To provide for registrant protection in the event of a failure of registry critical functions, all gTLD applicants were required to obtain a Continuing Operations Instrument, either a letter of credit or a cash escrow deposit. Identifying and managing such instruments has proven complex both for applicants and for ICANN, and the effectiveness of the current approach should be assessed to determine whether alternatives should be explored.
Examine the phases and timelines of the application evaluation process and develop an effective change management framework for the Program. This would include rules and procedures for application change requests, as well as handling of emerging issues (e.g., name collision). Recognizing that not all potential issues can be anticipated, change management practices can be built into the Program to provide support and consistency in the handling of emerging issues.
Examine the goals, standards and procedures used in the formal objection process and develop proposed updates to Objection process these processes. This includes consideration of the objection process, independent objector role, objection timelines, mediation/self-resolution steps, and related areas.
Communications & customer service
Examine the communications objectives and activities executed by ICANN for various stages of the Program, including consideration of outreach strategies, educational resources and tools made available, and support for regional and language considerations. This also includes examination of the procedures, tools, and resources used for supporting applicants and facilitating their communications with ICANN throughout the application and evaluation processes.
To guide and help support a consistent analysis of each area, a set of pre-determined dimensions has also been identified for consideration. To guide the analysis, each review areas above will be looked at along the following dimensions:
1. Efficiency: to what extent resources (time, effort, cost) were well used for the intended purpose.
2. Effectiveness: to what degree the process was successful in producing desired results/achieving objectives.
3. Fairness: to what extent decision-making was consistent, objective, and adhered to documented policies and procedures.
4. Predictability: to what extent the Program process/procedures/timelines provided predictability.
5. Security and stability: to what extent the process/procedure/framework supported security and stability of the DNS.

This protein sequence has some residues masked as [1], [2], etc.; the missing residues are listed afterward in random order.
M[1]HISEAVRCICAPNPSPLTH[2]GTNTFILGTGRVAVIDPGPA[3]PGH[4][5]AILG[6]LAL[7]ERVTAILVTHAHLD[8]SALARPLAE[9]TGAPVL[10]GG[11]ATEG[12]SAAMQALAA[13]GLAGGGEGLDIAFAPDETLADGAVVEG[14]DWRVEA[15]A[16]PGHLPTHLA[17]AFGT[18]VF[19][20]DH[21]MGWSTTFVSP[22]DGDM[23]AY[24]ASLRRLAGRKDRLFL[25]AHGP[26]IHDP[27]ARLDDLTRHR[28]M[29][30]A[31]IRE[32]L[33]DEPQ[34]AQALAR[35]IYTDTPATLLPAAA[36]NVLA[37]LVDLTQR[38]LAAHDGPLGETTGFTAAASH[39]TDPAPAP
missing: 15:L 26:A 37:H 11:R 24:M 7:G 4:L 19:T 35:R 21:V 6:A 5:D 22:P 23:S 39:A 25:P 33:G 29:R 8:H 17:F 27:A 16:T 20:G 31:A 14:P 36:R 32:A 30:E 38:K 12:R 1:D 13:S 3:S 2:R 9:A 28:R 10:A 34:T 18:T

6. Alignment to policy and implementation recommendations: to what extent the Program criteria, requirements, and execution adhered to GNSO policy recommendations and the Applicant Guidebook.
The identification and review of these areas of program implementation are an initial phase that will lead to working with the community to develop and design a subsequent application process. Depending on the outcome of the assessment, one or more focus areas may become a set of parallel projects with dedicated project leaders, to take each set of issues through consultation with the relevant experts, community participants, staff, and vendors, and lead the process for discussion of proposals and solutions with the community. For example, the consultation and expertise necessary on financial evaluation would differ from that needed to consider communications and outreach, and these streams of work could proceed in parallel.
A review of the Program for security and stability impact is a previous commitment based on GAC advice and other discussions. Specifically, ICANN committed to review the effects of the New gTLD Program on the operations of the root zone system, and to postpone delegations in a second round until it is determined that the delegations in the first round have not jeopardized the root zone system’s security or stability.
Meeting this requirement will include substantial data analysis as well as consultation with RSSAC/root server operators and SSAC. This will support consideration of the rate of change, coordination, and monitoring measures for the first round of gTLD delegations, with the objective of identifying whether any new considerations should be applied to support root stability as the program moves forward.
Competition, Consumer Trust, and Consumer Choice Review:
The Affirmation of Commitments was signed in September 2009 by the U.S. Department of Commerce and ICANN. It provided for periodic review of four key ICANN objectives and progress toward achieving them:
• Ensuring accountability, transparency and the interests of global Internet users;
• Preserving security, stability and resiliency of the DNS;
• Promoting competition, consumer trust and consumer choice; and
• Whois policy.